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Seed Art Share & RLT's Site-Appropriate Midsummer


Event  Information

Raleigh -- ( Thu., May. 28, 2015 - Sun., Jun. 7, 2015 )

Raleigh Little Theatre, Seed Art Share: A Midsummer Night's Dream
$17 -- Raleigh Municipal Rose Garden , (919) 821-3111; boxoffice@raleighlittletheatre.org , http://raleighlittletheatre.org/shows/14-15/midsummer.html

May 28, 2015 - Raleigh, NC:


Seed Art Share provided the play and Raleigh Little Theatre provided the backdrop as the two combined to present Shakespeare’s A Midsummer Night's Dream in Raleigh's famed Rose Garden, hidden away behind the Stephenson Amphitheatre on the RLT grounds.

Seed Art Share began in 2010 with a mission to provide support for Triangle artists and their families. The group supplies theatre and education programming for young children, as well as interactive shows that allow participation by the audience in the play presented. For this production, directors Ian Finley and Sue Scarborough have whittled the play down to a scant 95 minutes, being as they are restricted by nightfall and the lack of any electrical lighting. As the play progresses and nightfall nears, the group provides their own lighting in the form of high beam flashlights.

Providing some preshow music and a rollicking soundtrack to the play is a trio of multitalented musicians: Nick Johnson, Peter Vance, and Jake Waits give a fine backdrop to the show using guitar, violin, drums, and vocals.

As Shakespeare himself wrote, "The course of true love never did run smooth," and smooth is not a word that could be used to describe this production. Bound as they are by time constraints, far too much of the play has been deleted, leaving only the skeletal remains of the several pairs of lovers and the "play" presented by the mechanicals. But even that seemed to be too much for the key players. Far too many lines were flubbed and far too many characters were underdeveloped. Benn May as Oberon, for example, played the entire show on one note, that of a blustering bully. He covered most of his actions with a hollow laughter and was far more concerned with keeping the horns on his head than with keeping his head on his character.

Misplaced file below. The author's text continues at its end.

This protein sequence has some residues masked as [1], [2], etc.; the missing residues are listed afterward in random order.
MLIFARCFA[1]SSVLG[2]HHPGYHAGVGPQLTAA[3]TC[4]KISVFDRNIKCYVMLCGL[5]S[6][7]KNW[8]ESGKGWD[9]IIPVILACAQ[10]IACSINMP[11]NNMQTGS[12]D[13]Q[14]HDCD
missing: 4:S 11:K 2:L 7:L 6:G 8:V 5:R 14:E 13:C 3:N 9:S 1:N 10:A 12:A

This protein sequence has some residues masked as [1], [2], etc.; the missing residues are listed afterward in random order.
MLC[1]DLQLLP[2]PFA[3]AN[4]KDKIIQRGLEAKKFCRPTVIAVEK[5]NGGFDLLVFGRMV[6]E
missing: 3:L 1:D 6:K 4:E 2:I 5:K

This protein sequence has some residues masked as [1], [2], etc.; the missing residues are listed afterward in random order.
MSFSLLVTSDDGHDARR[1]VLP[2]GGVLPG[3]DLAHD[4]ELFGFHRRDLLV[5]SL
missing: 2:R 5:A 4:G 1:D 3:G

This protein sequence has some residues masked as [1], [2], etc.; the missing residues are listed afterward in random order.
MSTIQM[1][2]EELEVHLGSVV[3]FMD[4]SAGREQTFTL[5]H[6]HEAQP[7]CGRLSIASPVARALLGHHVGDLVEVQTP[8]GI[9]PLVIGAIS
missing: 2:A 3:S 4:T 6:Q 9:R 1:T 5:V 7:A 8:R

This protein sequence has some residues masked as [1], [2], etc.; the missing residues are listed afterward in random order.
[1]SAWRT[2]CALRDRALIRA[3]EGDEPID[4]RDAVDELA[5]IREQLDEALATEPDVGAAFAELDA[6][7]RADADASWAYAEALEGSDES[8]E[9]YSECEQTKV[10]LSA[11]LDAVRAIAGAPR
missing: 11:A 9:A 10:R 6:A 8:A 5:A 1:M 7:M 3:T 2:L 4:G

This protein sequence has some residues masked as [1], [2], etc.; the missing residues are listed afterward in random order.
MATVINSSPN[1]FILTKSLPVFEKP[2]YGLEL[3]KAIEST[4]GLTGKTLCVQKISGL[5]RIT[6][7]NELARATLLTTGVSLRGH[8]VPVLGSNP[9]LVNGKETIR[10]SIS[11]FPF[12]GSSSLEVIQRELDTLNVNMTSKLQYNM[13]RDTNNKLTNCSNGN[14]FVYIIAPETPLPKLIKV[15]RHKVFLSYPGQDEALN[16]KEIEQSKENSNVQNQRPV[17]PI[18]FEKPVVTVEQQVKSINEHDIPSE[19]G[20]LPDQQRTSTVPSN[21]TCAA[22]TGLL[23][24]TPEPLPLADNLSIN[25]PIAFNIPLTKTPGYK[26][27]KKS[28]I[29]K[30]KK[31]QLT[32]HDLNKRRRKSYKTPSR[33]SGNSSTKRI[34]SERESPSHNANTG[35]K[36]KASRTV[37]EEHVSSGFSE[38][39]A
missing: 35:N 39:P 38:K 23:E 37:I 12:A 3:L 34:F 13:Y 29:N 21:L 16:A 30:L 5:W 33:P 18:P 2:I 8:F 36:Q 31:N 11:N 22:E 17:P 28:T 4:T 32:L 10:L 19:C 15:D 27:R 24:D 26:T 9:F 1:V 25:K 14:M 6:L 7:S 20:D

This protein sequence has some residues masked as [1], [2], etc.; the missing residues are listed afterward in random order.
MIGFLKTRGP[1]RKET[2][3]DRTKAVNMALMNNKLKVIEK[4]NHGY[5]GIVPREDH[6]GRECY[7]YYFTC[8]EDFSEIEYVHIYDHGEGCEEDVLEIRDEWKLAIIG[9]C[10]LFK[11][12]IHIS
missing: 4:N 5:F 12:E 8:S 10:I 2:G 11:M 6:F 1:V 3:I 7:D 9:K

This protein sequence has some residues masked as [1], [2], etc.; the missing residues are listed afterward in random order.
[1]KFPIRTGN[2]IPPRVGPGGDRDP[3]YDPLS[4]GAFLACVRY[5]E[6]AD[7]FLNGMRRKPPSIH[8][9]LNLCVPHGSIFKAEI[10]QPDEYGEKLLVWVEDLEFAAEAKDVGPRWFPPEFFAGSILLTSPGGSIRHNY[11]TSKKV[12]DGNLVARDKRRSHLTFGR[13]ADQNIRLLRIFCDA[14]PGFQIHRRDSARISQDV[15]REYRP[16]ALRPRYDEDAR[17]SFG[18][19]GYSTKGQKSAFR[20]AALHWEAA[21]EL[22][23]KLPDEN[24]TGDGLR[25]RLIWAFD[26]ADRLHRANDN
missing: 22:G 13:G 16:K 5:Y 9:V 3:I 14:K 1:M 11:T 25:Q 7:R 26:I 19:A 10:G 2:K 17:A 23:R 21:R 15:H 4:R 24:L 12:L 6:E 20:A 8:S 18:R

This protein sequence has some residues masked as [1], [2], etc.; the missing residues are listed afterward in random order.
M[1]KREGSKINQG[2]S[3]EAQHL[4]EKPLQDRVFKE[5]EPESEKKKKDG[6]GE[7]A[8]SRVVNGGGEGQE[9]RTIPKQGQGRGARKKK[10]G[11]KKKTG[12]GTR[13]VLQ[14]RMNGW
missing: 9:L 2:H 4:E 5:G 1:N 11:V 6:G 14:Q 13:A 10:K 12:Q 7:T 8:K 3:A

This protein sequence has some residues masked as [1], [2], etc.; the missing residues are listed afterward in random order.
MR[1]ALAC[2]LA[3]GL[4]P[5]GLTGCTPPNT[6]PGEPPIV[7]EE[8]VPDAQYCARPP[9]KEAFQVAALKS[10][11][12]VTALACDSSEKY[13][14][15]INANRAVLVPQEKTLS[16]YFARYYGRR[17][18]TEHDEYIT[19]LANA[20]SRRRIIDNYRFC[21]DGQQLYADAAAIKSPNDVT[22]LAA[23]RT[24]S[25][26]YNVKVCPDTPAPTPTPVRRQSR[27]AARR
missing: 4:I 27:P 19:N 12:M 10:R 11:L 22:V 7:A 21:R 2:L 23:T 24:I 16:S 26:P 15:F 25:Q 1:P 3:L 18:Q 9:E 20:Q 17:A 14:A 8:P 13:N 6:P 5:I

Regarding the four Lovers, the biggest problem they had was handling the physicality of their roles on top of the language. Director Ian Finley has given them such acrobatic blocking that it took away from the language. Since the Lovers are the very crux of the play, this was detrimental. The mercurial changes that Demetrius and Lysander go through and the consternation that it causes Helena and Hermia was lost. As a result, lines came out singsong and the characters remained singularly flat. Laura Levine* as Hermia did not seem to realize the severity of the trouble she was in with her parent Egeus and Duke Theseus. Lysander (George Labusohr) and Demetrius (Ryan Ladue) seemed perennially clueless. Meanwhile, poor Helena (Jess Barbour*) couldn’t avoid being crushed by the battling boys. The clownish physicality seemed more of a distraction from, rather than an addition to, the play.

Even the veterans of theatre in the show seemed to be less than ready for opening night. Nan Stephenson as Egeus confused her fellows and the audience when she called Demetrius Lysander, and then turned to Lysander and repeated the name. Even Brent Wilson as Theseus had a difficult time with his lines opening night.

In contrast, two characters seemed true, with steady lines and solid characters. Sarah Winter as Titania was regal as well as spritely, easily handling her entourage and the changes she had to go through with Bottom and Oberon. Tim Cherry was the epitome of the perfect servant as Philostrate, servant to the king. His busy fuss setting the table for the king's breakfast was priceless. Finally, the scads of young children presenting the sprites were quick, agile, and fun loving in their roles. They would as a group have something to teach the elders of the cast.

In total, the first performance of Seed Art Share and RLT's co-production of A Midsummer Night's Dream was not up to the usual RLT standards. Even so, the show is already sold out for the duration of its run. Unfortunately, on opening night, the play seemed to be not so much a dream as it was a nightmare.

A Midsummer Night's Dream continues through Sunday, June 7. For more details on this production, please view the sidebar.

*Names corrected on 8/4/15  -ed